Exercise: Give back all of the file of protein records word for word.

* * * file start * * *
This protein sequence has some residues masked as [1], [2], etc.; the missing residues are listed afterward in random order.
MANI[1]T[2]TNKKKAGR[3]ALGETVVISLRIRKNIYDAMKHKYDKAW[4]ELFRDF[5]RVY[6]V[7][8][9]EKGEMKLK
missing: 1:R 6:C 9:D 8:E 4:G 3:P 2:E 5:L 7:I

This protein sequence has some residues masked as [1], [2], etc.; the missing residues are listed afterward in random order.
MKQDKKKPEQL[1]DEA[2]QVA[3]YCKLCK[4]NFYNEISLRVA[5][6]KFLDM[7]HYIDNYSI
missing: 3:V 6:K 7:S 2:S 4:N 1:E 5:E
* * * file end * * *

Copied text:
This protein sequence has some residues masked as [1], [2], etc.; the missing residues are listed afterward in random order.
MANI[1]T[2]TNKKKAGR[3]ALGETVVISLRIRKNIYDAMKHKYDKAW[4]ELFRDF[5]RVY[6]V[7][8][9]EKGEMKLK
missing: 1:R 6:C 9:D 8:E 4:G 3:P 2:E 5:L 7:I

This protein sequence has some residues masked as [1], [2], etc.; the missing residues are listed afterward in random order.
MKQDKKKPEQL[1]DEA[2]QVA[3]YCKLCK[4]NFYNEISLRVA[5][6]KFLDM[7]HYIDNYSI
missing: 3:V 6:K 7:S 2:S 4:N 1:E 5:E